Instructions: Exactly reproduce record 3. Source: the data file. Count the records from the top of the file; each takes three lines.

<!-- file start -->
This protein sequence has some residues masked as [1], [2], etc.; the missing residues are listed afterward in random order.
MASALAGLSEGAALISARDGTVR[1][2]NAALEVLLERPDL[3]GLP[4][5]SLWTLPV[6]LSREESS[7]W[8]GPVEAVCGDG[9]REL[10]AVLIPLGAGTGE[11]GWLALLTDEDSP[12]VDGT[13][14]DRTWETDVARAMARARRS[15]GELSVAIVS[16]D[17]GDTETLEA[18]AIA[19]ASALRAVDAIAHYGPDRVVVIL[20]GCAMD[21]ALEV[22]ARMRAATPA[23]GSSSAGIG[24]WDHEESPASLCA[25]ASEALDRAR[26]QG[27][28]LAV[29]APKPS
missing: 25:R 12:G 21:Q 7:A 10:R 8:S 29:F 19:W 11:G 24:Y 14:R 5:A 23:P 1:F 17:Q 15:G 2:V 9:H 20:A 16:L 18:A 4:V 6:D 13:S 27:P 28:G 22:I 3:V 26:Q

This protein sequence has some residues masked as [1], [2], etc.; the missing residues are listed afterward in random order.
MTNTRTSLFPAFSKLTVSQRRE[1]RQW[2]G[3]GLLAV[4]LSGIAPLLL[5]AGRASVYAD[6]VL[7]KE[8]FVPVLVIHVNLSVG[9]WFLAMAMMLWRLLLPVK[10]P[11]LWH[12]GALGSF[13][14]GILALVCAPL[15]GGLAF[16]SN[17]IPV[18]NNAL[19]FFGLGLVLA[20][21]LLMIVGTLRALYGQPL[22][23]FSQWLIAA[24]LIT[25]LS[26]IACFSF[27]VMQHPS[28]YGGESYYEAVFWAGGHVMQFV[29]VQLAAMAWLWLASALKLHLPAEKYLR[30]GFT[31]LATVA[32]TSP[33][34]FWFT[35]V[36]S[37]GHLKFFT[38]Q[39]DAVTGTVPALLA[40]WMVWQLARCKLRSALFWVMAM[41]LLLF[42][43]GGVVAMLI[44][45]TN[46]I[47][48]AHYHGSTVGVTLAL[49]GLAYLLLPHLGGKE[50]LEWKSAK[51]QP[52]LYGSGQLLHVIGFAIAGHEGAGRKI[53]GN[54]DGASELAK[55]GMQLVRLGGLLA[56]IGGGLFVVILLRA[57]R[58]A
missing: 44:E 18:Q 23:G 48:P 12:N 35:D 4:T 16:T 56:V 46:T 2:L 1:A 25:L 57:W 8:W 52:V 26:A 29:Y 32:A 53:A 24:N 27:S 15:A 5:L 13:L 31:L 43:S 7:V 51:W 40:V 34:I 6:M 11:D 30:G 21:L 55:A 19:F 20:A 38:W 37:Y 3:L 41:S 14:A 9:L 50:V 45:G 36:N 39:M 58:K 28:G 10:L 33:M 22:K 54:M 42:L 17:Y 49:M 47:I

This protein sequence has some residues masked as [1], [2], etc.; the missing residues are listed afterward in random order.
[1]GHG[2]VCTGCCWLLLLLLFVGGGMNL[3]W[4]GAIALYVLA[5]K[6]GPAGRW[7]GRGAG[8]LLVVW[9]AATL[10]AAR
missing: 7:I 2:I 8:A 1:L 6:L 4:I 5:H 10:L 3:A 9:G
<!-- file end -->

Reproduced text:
This protein sequence has some residues masked as [1], [2], etc.; the missing residues are listed afterward in random order.
[1]GHG[2]VCTGCCWLLLLLLFVGGGMNL[3]W[4]GAIALYVLA[5]K[6]GPAGRW[7]GRGAG[8]LLVVW[9]AATL[10]AAR
missing: 7:I 2:I 8:A 1:L 6:L 4:I 5:H 10:L 3:A 9:G